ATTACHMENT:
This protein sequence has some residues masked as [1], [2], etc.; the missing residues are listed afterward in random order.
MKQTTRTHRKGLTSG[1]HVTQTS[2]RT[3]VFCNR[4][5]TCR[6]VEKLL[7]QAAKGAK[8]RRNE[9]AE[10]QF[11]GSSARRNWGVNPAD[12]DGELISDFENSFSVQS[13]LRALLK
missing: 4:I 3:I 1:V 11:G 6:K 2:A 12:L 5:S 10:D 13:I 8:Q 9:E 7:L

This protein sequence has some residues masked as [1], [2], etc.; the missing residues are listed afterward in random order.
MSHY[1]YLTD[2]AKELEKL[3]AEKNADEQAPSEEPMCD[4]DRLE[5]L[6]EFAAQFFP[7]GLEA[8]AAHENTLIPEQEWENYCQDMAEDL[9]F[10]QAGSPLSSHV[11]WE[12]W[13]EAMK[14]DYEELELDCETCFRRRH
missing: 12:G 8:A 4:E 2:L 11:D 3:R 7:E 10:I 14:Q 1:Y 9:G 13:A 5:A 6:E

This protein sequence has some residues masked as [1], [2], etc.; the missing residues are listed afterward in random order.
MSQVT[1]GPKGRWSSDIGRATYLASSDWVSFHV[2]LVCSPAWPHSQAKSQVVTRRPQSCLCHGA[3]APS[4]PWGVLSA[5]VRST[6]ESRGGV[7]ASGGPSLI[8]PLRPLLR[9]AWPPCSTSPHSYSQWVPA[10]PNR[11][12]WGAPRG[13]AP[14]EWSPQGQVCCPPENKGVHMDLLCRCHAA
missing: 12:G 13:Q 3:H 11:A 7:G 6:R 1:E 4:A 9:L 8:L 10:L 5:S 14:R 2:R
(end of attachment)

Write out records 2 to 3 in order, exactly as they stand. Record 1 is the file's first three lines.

This protein sequence has some residues masked as [1], [2], etc.; the missing residues are listed afterward in random order.
MSHY[1]YLTD[2]AKELEKL[3]AEKNADEQAPSEEPMCD[4]DRLE[5]L[6]EFAAQFFP[7]GLEA[8]AAHENTLIPEQEWENYCQDMAEDL[9]F[10]QAGSPLSSHV[11]WE[12]W[13]EAMK[14]DYEELELDCETCFRRRH
missing: 12:G 8:A 4:E 2:L 11:D 3:R 7:E 10:I 14:Q 1:Y 9:G 13:A 5:A 6:E

This protein sequence has some residues masked as [1], [2], etc.; the missing residues are listed afterward in random order.
MSQVT[1]GPKGRWSSDIGRATYLASSDWVSFHV[2]LVCSPAWPHSQAKSQVVTRRPQSCLCHGA[3]APS[4]PWGVLSA[5]VRST[6]ESRGGV[7]ASGGPSLI[8]PLRPLLR[9]AWPPCSTSPHSYSQWVPA[10]PNR[11][12]WGAPRG[13]AP[14]EWSPQGQVCCPPENKGVHMDLLCRCHAA
missing: 12:G 13:Q 3:H 11:A 7:G 6:R 1:E 4:A 9:L 8:L 10:L 5:S 14:R 2:R